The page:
The most important consideration when deciding on a new Special Section is the value it has to the advertiser and reader. As a publisher, my ideal special section contains 100% advertising and no unpaid space. Unfortunately, readers don’t always feel the same way. When they spend time reading a section they want some value for the time they spent with your special section. When reading a Home Improvement section they expect to learn something that will improve their home or make improvements easier. They don’t just want to know that Home Depot has decks on sale. However, if they learn the value of adding a deck to their home and how that will improve their lifestyle, they may develop a desire to add a deck to their home. At that point, the sale on decks at Home Depot becomes very important to them. Create the desire with editorial, and then tell them where they can fulfill that desire with the advertising. That is the basic premise in designing a good quality special section targeted at specific readers. That is how you create the added value for a special section and can charge more for advertising space that is targeted at specific readers. I know I am running that thin line of discounting the importance of advertising in a special section so I will restate my point. First, you create the reader’s desire with editorial; next, you fulfill that desire with the advertising.

Make it easy for your salespeople to sell advertising

Generally, salespeople have great social skills and poor organizational skills. (I know, I know, I am typecasting salespeople putting them all into the category of backslapping, handshaking and “Glad to see ya” instead of well disciplined time managers who have their sales calls planned out each week.) When you throw an extra special section into their lap to sell you also should give them some direction on how to sell it and who to sell it to if you expect great results.

The Sales Manager can improve sales results on special sections if they will develop a list of businesses that will be prospective advertisers in each special section. Every paper does a Home Improvement section. Who calls on the building contractors? Who are the local building contractors? Generally, your weekly sales calls do not include every local building contractor. They are not likely to advertise except in a special section like Home Improvement that is targeted at readers who are interested in remodeling or building. Most display salespeople are often tied to the routine of calling on weekly advertisers and will have a difficult time making time to call on the out-of-the-ordinary account unless the sales manager helps identify the non-routine calls to make.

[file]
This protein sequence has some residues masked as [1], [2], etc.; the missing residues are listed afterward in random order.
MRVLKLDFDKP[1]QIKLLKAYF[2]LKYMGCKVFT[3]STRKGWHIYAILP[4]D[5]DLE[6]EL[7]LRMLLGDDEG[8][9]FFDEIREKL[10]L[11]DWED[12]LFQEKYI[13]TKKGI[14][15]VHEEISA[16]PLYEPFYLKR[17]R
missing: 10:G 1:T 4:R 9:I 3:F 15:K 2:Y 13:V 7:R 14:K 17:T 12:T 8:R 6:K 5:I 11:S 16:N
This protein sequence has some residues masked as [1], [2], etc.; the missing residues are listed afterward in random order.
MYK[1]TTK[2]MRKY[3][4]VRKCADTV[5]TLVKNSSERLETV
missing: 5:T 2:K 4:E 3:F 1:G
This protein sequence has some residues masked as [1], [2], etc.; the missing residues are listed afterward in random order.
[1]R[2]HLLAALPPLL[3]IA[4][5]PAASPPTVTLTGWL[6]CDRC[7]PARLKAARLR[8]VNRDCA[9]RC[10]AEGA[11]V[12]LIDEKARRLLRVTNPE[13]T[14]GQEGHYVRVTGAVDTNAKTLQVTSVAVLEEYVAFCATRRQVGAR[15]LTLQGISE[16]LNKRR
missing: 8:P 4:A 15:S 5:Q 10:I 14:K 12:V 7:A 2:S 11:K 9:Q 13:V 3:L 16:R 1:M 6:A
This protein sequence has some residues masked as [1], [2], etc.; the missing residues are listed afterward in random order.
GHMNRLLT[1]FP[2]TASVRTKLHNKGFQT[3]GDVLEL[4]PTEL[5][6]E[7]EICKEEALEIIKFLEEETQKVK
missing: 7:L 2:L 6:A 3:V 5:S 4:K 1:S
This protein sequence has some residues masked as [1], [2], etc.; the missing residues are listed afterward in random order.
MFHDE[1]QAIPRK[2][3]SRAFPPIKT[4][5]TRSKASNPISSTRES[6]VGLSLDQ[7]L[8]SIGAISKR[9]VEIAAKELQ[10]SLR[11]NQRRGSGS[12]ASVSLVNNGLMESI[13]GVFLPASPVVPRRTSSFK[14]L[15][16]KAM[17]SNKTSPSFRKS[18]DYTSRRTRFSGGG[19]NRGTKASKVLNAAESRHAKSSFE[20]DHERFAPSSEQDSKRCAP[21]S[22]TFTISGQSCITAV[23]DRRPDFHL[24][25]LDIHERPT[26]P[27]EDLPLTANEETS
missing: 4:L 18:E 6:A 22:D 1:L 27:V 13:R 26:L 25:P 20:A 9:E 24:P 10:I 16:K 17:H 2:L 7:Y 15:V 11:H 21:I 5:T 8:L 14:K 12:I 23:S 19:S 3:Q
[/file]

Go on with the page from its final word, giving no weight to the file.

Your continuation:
I understand print advertising sales and I know that even your best salespeople have a difficult time selling every special section you produce. They have their best success when they feel confident the section will benefit the advertiser. I have seen the best success when you have written sales scripts you can use in both Display Sales and Telemarketing. This should include common objections salespeople will encounter and ways to overcome those objections. This is Basic Salesmanship 101 but is often overlooked when we sell special sections. If you are planning a new section or have a number of new salespeople, have a kickoff meeting to announce the section and discuss sales scripts and common objections. Of course, this is also a great time to announce or form sales plans and revenue goals along with corresponding rewards.

There are hundreds of different ideas for special sections produced by papers across North America. You can find many ideas through networking with other papers at your state or national newspaper or free paper conferences. Determine which special sections are right for your paper and move forward with a plan to make them successful.


Dave Baragrey is a business consultant and sales trainer for Publishers-Edge, a Special Section syndicate for print and on-line special sections, and Consulting business specifically designed to help newspapers and shopping guides.